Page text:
On my very first night in Benin, I was immediately introduced to the ever-joking nature of the Beninese. It happened when my colleague Anouk proposed to order ‘une Béninoise’ and I, not knowing what it was, hesitantly confirmed. Immediately, the national coordinator of the project, Egy Sossou, seized the opportunity and asked me: “la jupe ou la bouteille?”. I could tell from the overly amused look on his face, that my confused reaction was the desired one. I learned that this was the regularly used joke when ordering this Beninese beer and over the following weeks had the chance to witness it as a spectator several times. Hence, a pleasant start of what would become an equally pleasant and interesting month.
My internship in Benin followed a five-month internship with VNG International in The Hague, during which I became increasingly interested in learning more about the implementation of projects to gain a better and comprehensive understanding of what is happening at the level of the beneficiary local governments. The opportunity to join Anouk on a four-week mission to Benin to work for the ‘Projet d’appui à la gestion Foncière au niveau Local’ (PFL) was a great way to obtain this experience.
The project experiments with the practical application of the in 2012 adopted Land Code (Code Foncier et Domanial – CFD) in the two municipalities of Dogbo and Klouékanmè. As the new code completely changes the institutional and legal framework of land management in Benin, this involves informing local actors on the new dispositions of the code, establishing functional local land management organs, and developing and formalising land management tools and transactions. Whereas the two municipalities have achieved remarkable results over the past 2,5 years, on a nationwide basis the implementation of the new code remains difficult due to unclarified roles and responsibilities and many other municipalities being uninformed about its dispositions. Hence, in order to contribute to securing land rights for the entire Beninese population, it is important that the lessons learned and good practices of the project are shared with the other 75 municipalities of Benin as well as the national government to support the lobby for a land code that responds to local needs. My tasks focused on these last aspects by supporting the local technical assistance team in their communication strategy and capitalisation process.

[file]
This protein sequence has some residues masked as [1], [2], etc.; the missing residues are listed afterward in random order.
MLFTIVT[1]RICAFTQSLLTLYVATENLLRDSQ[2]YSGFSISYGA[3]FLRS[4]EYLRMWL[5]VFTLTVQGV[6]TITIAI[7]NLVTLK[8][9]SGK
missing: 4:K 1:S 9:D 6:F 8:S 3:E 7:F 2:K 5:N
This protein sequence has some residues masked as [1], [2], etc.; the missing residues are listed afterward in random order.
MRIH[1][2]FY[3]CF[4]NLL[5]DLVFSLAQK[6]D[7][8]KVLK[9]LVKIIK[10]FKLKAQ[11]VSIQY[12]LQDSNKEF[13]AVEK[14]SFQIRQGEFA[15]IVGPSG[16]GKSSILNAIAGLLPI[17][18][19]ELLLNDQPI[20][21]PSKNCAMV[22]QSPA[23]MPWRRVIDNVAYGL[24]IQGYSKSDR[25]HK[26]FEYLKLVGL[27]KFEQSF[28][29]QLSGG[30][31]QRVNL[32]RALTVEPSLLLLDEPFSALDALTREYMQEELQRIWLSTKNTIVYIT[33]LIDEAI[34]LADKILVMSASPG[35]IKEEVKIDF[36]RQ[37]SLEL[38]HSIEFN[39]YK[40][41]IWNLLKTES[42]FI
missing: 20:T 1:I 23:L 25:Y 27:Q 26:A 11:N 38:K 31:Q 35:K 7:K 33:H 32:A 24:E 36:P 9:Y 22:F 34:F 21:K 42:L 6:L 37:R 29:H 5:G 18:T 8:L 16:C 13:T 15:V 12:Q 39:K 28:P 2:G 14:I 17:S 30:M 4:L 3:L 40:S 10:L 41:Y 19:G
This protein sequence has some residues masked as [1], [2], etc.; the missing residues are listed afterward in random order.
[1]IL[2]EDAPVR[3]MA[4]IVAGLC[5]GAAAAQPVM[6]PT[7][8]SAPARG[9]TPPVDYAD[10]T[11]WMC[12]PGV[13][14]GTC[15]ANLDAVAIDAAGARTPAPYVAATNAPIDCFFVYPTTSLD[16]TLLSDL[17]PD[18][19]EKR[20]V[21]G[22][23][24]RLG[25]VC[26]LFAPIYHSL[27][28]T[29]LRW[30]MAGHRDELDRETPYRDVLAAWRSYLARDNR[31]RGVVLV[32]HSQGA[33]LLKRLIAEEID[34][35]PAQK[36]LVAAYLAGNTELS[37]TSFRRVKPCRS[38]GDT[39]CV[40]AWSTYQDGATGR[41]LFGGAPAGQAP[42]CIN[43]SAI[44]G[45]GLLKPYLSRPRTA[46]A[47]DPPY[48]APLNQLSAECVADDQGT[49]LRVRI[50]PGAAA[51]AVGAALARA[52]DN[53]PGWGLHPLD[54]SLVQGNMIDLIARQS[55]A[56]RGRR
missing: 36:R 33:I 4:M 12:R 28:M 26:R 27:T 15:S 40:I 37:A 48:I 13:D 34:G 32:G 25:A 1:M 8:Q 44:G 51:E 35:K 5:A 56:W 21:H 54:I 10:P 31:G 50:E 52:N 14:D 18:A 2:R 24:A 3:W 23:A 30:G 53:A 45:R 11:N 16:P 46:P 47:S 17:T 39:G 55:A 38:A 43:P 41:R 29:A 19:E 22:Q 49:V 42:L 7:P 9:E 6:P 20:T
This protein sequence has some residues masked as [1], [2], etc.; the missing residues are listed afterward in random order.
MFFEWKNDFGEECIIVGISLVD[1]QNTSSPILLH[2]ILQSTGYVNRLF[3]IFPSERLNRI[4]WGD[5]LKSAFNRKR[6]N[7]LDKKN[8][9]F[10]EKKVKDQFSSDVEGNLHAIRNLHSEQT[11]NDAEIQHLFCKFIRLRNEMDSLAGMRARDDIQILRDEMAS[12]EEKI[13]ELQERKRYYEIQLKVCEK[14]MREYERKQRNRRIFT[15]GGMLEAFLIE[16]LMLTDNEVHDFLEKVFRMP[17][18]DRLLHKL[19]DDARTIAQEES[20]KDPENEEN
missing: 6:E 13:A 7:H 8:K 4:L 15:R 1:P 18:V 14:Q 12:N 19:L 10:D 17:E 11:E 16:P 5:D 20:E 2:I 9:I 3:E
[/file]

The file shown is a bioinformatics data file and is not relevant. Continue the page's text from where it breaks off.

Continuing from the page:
A key partner in spreading and upscaling the results of the project is the local government association in Benin, ANCB (Association Nationale des Communes du Bénin). Pinning down the work of the ANCB for the project has revealed how the results of the project contributed to an understanding at the national level of the realities on the ground with regard to the implementation of the new code. It also showcases the importance of involving the LGA in the project for the sustainability of the project’s results, as this lobby has eventually resulted in a proposition for a modification of the Code that now awaits its vote at the general assembly.
Overall, immersing myself into the Beninese culture for a month and being part of a local team that is passionate about their work, have brought the project to life for me and have contributed to a better understanding of land management in Benin. In the end, you can read as many documents as you want, but the impact of a project can only be understood and valued when experienced and seen in reality by talking and listening to local actors. Put it slightly differently, it is only when you are welcomed by the mayor of N’Dali with a feast meal a few hours after informing him you will be in the area, that you understand what hospitality means to a Beninese mayor.